Nickel and Dimed at the Online Store
An in-depth roundtable discussion on the growing used games monetization problem – and its solutions.
Jesse: Since people apparently don’t want to spend $60 on every game, publishers have pinned their hopes on taking a bite out of the used market.
What they haven’t considered is why the used market is so big, especially when you consider other entertainment markets such as DVDs/Blu-rays and books. People don’t see as much of a savings for buying used books or movies and the trade-in value for these items is pitiful. This is a model that the game retail industry needs to look at. If they lowered the price of the product they would sell more new copies because the value in buying/trading-in used becomes lesser and lesser as the value in buying new goes up.
Publishers need to see that you can’t add value to a new product through preorder bonuses because a majority of sales aren’t made on day one. I’m telling you, lowering the price (or introducing a tiered system) would help to add value to the new product while lowering the value of the used product.
Heck, why not have online a la cart? I’d gladly play $40 for Modern Warfare and then pay $20 if I decided to play it online. I myself prefer the offline experience of gaming, so the online pass doesn’t bug me on a personal level too much, but it does bug me when I see games like Resistance 3 being pushed out with shorter offline experiences because of the development necessary for an online component I’m not likely to take too much advantage of.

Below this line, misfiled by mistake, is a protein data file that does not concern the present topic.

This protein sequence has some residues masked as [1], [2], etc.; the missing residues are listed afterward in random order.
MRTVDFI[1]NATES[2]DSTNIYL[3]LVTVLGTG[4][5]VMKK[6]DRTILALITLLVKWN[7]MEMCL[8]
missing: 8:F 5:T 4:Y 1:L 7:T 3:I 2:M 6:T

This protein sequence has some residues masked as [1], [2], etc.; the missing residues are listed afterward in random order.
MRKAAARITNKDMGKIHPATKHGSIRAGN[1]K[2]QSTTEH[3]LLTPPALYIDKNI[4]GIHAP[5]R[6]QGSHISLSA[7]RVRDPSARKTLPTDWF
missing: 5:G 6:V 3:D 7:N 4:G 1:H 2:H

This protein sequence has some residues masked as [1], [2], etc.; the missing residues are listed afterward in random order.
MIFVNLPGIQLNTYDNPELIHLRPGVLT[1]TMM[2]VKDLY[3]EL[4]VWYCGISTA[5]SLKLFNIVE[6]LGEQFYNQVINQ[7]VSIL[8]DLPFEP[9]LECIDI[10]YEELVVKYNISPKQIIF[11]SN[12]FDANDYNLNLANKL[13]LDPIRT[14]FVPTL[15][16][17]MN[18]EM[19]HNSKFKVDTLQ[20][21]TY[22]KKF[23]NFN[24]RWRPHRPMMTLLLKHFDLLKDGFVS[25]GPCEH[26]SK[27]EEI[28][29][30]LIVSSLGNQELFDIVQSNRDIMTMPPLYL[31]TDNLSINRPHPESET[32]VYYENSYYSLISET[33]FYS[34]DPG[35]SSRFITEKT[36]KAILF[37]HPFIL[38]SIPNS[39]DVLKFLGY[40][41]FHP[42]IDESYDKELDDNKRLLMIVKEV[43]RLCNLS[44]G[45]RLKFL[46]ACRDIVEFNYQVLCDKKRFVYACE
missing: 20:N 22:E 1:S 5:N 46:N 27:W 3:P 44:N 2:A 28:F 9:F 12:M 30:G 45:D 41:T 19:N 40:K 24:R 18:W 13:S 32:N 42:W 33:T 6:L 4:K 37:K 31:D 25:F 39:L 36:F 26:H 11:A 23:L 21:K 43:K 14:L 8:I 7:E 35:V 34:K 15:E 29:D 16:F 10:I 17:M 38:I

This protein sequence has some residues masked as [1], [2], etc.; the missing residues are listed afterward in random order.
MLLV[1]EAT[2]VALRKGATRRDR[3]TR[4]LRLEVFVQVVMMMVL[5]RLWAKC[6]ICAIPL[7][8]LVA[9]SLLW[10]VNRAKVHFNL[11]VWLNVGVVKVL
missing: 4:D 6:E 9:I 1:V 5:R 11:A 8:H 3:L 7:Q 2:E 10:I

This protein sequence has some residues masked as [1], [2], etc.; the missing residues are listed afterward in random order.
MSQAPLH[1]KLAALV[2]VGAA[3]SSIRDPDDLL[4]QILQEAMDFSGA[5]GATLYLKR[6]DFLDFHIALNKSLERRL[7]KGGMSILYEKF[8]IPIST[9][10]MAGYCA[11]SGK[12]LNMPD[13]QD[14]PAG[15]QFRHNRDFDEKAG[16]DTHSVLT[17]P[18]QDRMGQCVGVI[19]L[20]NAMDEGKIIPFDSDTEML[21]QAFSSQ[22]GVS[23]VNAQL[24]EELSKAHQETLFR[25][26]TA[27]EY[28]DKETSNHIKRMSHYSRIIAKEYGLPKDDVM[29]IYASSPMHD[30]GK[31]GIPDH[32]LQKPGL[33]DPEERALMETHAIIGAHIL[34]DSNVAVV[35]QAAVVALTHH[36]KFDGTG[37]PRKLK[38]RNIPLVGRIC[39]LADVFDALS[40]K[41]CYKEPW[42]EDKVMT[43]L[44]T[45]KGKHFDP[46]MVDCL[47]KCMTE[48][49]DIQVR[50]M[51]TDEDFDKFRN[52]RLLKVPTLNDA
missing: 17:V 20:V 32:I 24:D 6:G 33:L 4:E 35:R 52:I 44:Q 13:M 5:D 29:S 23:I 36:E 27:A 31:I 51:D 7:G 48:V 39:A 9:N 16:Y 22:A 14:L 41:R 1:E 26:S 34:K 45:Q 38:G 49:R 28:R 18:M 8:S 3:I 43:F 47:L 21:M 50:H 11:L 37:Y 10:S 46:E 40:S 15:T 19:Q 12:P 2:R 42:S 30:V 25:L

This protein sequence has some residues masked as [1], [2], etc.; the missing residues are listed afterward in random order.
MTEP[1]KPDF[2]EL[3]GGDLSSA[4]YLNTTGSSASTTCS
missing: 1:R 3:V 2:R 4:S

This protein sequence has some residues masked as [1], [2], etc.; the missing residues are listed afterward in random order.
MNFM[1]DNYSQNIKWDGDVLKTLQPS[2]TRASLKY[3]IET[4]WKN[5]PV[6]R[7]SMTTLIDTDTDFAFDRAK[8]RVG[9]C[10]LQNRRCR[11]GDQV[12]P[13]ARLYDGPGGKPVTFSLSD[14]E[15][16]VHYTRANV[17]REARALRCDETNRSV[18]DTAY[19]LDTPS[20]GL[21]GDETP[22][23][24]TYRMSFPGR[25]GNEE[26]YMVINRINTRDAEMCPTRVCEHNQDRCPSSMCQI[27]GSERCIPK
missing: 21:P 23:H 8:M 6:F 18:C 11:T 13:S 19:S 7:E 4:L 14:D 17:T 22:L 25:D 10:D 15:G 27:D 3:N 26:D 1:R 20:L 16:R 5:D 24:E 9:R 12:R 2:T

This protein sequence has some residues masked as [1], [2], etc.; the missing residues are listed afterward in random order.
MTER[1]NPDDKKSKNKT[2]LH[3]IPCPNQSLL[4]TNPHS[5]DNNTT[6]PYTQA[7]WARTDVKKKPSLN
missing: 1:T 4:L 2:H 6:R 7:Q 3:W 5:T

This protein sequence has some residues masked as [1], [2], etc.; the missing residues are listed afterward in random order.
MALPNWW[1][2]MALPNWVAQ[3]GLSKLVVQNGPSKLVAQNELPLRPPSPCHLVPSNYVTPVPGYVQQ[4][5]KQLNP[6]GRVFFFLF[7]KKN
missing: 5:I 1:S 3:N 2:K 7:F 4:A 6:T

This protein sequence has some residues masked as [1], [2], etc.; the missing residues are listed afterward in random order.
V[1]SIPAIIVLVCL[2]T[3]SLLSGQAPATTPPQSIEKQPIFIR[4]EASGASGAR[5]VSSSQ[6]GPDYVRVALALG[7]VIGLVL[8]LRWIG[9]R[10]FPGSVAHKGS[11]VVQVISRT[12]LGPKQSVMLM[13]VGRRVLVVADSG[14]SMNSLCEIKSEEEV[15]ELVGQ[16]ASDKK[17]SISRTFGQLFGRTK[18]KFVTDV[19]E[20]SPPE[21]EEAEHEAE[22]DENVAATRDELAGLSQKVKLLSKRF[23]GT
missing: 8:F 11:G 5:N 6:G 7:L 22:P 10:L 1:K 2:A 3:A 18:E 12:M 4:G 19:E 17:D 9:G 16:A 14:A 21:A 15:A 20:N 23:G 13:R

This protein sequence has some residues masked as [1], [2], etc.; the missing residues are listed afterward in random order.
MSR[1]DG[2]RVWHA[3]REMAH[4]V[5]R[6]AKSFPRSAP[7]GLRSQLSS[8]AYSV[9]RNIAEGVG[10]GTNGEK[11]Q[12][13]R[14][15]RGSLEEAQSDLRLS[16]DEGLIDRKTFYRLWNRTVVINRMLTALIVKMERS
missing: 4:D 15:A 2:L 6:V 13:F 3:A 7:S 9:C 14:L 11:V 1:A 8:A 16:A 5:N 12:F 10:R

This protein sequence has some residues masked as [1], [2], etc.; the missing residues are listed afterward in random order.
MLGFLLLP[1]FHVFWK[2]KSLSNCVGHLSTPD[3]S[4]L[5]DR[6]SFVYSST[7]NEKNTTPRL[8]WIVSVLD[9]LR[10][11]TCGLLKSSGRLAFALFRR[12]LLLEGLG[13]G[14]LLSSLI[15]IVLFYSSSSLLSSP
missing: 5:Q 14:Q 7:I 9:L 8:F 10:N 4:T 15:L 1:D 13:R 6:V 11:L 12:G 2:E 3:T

Nick: Online passes are absolutely awful. I know that companies are using them as leverage against used game sales, but when we already pay for services like Xbox Live Gold, it's inexcusable to toss yet another expense in the ring to play a single game.
Speaking of used game sales, I'm getting sick of hearing the bellyaching from developers about it. You make products that can be sold if the owner of it so pleases. While I appreciate the efforts you invest, you are not entitled to anything from a resale of your game. If you want to stifle the used game mark, make more sustainable or enjoyable experiences. People wouldn't get rid of your game if you gave them a reason to keep it.
Esteban: I believe that online passes make sense because such practices have been happening for MMOs for a while now. However, we already pay Microsoft $60 a year for such services. The PS3 is viable since it's free but on the other hand they are still using their infrastructure. Subscription is also a risky proposition because some gamers will be turned off at the concept of having to pay more for a game they just bought used or were loaned or rented. Also, in terms of the Xbox 360, it's downright ludicrous because we as gamers are paying twice for the same service. I understand publishers want to make money but there's only so much gamers will pay.
One solution would be to go free to play and charge for items the way Team Fortress 2 does. As for the online passes, that business model will not work and eventually, hardware companies Sony and Microsoft will take offense as it'll be detrimental to their service. EA's sports pass is bulls**t. Those servers close after a couple of years!
Julian: The online pass is a poor way to get people to buy games new. It doesn't feel like added value for those purchasing games at full price, and gamers buying used (which isn't a crime, no matter what developers or the staff of EGM think) are cheated out of a vital component to the experience. Instead, more games should include content that is attractive to consumers, like the extra case for L.A. Noire, the first DLC episode of Alan Wake, or other items. Moreover, if developers work to make interesting and fun post-game DLC, that is revenue that will get attached to a large amount of used sales. I can't imagine a gamer that buys Mass Effect 2 used and enjoys it not wanting to purchase content like The Shadow Broker.